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Small Details You Missed In The Second Across The Spider-Verse Trailer

All right, people. Let's do this one last time. As promised, Miles Morales (Shameik Moore) is back in the second trailer for the highly anticipated, give-it-to-us-now-thanks sequel to "Spider-Man: Into the Spider-Verse," craftily titled, "Spider-Man: Across the Spider-Verse." We've got Gwen (Hailee Steinfeld). We've got Peter (Jake Johnson). We've also got a very angry webslinger from the future forcing choices on Miles that he may not want to make.

We're referring to Miguel O'Hara, aka Spider-Man 2099 (Oscar Isaac), who looks more at odds with our hero than previously predicted. As it turns out, the future crime fighter has formed a team of Spider-People to unite and keep their respective worlds in check. The only catch is that some of them have to make life-changing decisions and sacrifices, and Miles looks to be fighting hard against making such a call.

How will things end up? We don't know. What's clear, though, is that at some point, he encounters a guitar-rocking wall-crawler, a walking, talking black hole, and one little spider-scamp who is guaranteed to melt our hearts on more than one occasion. All that, and there are still strong hints at a universe full of superheroes we're very familiar with. So what are you waiting for? Load up on web fluid, and let's get going.

New villain spotted

He might be on the road leading to a large amount of dimension-hopping, but before doing so, Miles will still have to deal with his local small-time crooks, albeit ones with exceptionally wild powers. The walking, talking bread dispenser found stealing from a convenience store is Johnathon Ohnn, aka the Spot (Jason Schwartzman), a bad guy covered in inter-dimensional portals that make him a nightmare for any hero, wall-crawler or not, trying to take him down.

The Spot first showed his spots in "Peter Parker, the Spectacular Spider-Man" #98 in 1985, as part of Peter's rogues' gallery, not Miles'. It's nothing new for this world to play fast and loose with some of the heroes and villains and the varied iterations they've appeared in, but in this world, you can bet he'll be a treat. In a sequel that's already going to send Miles slipping in and out of portals, seeing him tackle someone who can create them at will is guaranteed to spark some fantastic sequences. We can't wait to see them.

Spider-Men, Women, and Punks

As made abundantly clear in the last epic and Oscar-winning film set in this universe of universes, anyone can wear the mask, and there's a whole bunch of them on show in the second trailer for "Across the Spider-Verse." While there are plenty of favorites to catch your eye (hey, Spider-Horse), we get our first good look at some of Miles' main allies (hopefully) on his new adventure. Besides Jessica Drew, aka Spider-Woman (Issa Rae), riding in on her bike and bearing a baby bump, there's also Daniel Kaluuya's Hobart "Hobie" Brown, aka Spider-Punk ("oi oi"), along with Pravitr Prabhakar, aka Spider-Man India, voiced by Karan Soni of "Deadpool" fame.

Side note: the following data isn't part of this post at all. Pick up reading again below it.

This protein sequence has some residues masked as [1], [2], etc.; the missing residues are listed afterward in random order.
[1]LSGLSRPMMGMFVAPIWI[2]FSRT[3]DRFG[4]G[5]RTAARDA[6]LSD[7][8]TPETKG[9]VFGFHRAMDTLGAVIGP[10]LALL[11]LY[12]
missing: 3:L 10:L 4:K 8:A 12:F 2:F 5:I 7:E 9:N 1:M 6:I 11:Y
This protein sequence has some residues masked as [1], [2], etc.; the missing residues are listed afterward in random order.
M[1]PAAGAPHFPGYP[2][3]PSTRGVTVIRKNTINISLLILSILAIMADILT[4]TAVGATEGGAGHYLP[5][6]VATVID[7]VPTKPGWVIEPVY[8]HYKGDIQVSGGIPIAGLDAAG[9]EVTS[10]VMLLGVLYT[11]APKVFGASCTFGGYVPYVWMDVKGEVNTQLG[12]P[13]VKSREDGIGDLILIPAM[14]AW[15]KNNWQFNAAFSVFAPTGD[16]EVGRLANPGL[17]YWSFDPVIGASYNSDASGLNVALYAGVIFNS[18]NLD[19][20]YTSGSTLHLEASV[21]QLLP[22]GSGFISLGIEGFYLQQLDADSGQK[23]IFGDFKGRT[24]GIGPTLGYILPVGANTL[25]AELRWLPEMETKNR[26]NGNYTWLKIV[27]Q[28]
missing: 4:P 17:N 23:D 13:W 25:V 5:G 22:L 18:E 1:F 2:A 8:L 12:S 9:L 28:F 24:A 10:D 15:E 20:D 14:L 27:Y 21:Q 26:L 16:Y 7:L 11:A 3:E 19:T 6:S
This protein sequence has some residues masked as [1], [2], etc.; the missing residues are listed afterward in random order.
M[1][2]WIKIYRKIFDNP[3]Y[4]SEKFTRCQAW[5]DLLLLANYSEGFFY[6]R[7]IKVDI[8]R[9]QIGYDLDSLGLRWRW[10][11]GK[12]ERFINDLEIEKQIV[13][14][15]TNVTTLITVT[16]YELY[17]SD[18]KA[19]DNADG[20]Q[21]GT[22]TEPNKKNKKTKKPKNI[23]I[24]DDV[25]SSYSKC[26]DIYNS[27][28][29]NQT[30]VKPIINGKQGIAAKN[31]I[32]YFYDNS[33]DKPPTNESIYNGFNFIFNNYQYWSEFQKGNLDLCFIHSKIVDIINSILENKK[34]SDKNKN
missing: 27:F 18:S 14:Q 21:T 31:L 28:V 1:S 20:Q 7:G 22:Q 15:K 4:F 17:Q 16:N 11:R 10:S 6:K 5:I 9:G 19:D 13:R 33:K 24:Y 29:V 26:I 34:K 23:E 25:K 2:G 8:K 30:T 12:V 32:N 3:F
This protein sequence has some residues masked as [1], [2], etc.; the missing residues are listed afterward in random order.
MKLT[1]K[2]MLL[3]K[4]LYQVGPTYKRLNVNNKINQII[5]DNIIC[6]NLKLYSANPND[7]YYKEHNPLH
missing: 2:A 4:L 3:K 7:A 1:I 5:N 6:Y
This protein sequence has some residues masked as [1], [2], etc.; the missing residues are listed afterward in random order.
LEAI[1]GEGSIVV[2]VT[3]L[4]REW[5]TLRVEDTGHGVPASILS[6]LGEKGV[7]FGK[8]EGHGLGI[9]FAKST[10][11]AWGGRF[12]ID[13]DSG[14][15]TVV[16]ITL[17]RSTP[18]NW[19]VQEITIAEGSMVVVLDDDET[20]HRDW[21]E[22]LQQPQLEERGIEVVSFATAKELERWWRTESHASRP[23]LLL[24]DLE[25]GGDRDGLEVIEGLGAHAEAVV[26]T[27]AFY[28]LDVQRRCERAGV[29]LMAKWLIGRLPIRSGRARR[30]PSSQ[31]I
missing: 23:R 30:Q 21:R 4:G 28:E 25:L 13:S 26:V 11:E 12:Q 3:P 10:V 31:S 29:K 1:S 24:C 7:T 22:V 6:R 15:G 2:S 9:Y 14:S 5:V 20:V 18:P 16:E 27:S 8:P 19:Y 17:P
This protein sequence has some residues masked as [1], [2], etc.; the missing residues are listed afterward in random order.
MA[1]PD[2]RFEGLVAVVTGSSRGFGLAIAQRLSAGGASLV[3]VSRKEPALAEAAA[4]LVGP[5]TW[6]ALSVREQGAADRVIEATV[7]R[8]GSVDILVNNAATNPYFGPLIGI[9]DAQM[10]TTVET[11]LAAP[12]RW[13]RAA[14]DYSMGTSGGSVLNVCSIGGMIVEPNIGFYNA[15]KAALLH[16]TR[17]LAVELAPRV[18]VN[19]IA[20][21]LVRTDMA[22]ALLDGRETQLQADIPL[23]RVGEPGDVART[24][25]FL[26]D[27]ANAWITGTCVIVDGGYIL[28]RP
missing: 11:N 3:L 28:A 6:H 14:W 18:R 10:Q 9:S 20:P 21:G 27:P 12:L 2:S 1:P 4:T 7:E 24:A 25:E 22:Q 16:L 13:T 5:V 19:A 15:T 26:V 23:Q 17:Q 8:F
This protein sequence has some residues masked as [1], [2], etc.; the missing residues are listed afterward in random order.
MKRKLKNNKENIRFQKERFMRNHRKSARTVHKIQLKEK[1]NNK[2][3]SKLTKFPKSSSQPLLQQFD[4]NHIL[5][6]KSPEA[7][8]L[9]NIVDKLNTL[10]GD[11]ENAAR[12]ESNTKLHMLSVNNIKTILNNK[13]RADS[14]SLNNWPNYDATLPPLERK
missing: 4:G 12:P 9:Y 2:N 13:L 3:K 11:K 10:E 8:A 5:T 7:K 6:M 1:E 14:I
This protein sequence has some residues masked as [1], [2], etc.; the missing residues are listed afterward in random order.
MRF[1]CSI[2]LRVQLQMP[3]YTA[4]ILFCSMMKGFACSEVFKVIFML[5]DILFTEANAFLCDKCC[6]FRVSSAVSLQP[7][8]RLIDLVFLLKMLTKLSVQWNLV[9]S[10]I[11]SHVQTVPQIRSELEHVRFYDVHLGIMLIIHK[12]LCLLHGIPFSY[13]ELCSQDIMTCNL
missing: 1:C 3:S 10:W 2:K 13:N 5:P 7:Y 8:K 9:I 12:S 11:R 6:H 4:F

While Jessica Drew is from the main Marvel Universe, Spider-Punk and Spider-Man India are from separate dimensions entirely. Kaluuya's guitar-rocking hero debuted in 2014 and sounds like a Londoner, unlike the New York-based rebel. Spider-Man India is based on the four-issue run that retells Spidey's story in an Indian setting.

However, one of the real winning shots is later on in the trailer with the appearance of Ben Reilly, aka the Scarlet Spider. In the comics, Ben is a clone of Peter who eventually goes his own way as an all-new webslinger. Whether this one is from the same universe as Jake Johnson's Peter is unknown, but it's great to see his iconic blue hoodie and red onesie combo on show.

The Scarlet Spider the spider-clone

One of the greatest draws of "Across the Spider-Verse" is its ability to draw from a tremendous range of Spider-Man-related characters, and judging by this newly released trailer, there is truly a staggering number of fresh faces. However, one that sticks out for longtime webheads is the quick appearance of the Scarlet Spider.

Two things set Ben apart from his contemporaries. First, he sports a stylish blue hooded vest. Second, he is actually a clone of Peter Parker created by villain Miles Warren, aka the Jackal. This means that there is a chance that this Scarlet Spider is actually one of two Spider-Men from the same dimension since one of the defining characteristics of the character is that he a clone. Although Ben was created to be a villain and supplant the Spider-Man in his reality, he finds himself compelled to fight for the forces of good and soon becomes one of Peter's allies.

Popping up in his first comic in 1975, the Scarlet Spider is a huge part of "Spider-Man" lore, and he was even considered the main comic Spider-Man for a duration of time when Peter was indisposed. In addition, Peter also shares the Scarlet Spider persona when he is framed for a crime and Ben takes Peter's place in prison. How the Scarlet Spider plays out in "Across the Spider-Verse" will certainly be of great interest to a certain sect of "Spider-Man" fans since this marks his first movie appearance.

Doctor Strange gets mentioned? No way (home)!

With issues like bad guys and bad grades (a B in Spanish?!), it's understandable why Miles would take his first ticket to get away from the world and into another ... or ten. As revealed by Gwen, the Lobby is a creation of Miguel O'Hara, a hero from a futuristic world who has roped in the best bunch of webslingers he can find. Unfortunately, it seems that Miles hasn't made the list for some reason or another. "You can never be part of this," Oscar Isaac's hard-edged hero assures Miles before adding, "and don't even get me started on Doctor Strange and the little nerd back on Earth-199999."

Now, while this will no doubt get Marvel Cinematic Universe lovers and fans of Sony's Spider-Man Universe excited about the streams crossing again, it's worth noting that the numbers don't quite add up in regard to the Earth mentioned — "Doctor Strange in the Multiverse of Madness" name-drops Earth-616, not Earth-199999. However, more comics-focused fans, including Ms. Marvel herself, Iman Vellani, see the MCU as being set in Earth-199999. Could this be the first step in getting an animated Tom Holland swinging alongside Miles Morales and the Prime Peter? How can we not be excited?

Mayday! Mayday!

Speaking of Peter, the OG wall-crawling menace makes an appearance, and as expected, following the glimpse of a baby carrier in the teaser, he is indeed a proud father to a baby girl named May. Swinging through the air without a care in the world (the cute lil' bracelet web-shooter is swell), May "Mayday" Parker is based on Spider-Girl, who debuted in 1997 as part of a "What If?" story. A member of the MC2 universe, she is the daughter of Peter Parker. She also has close connections with Ben Reilly.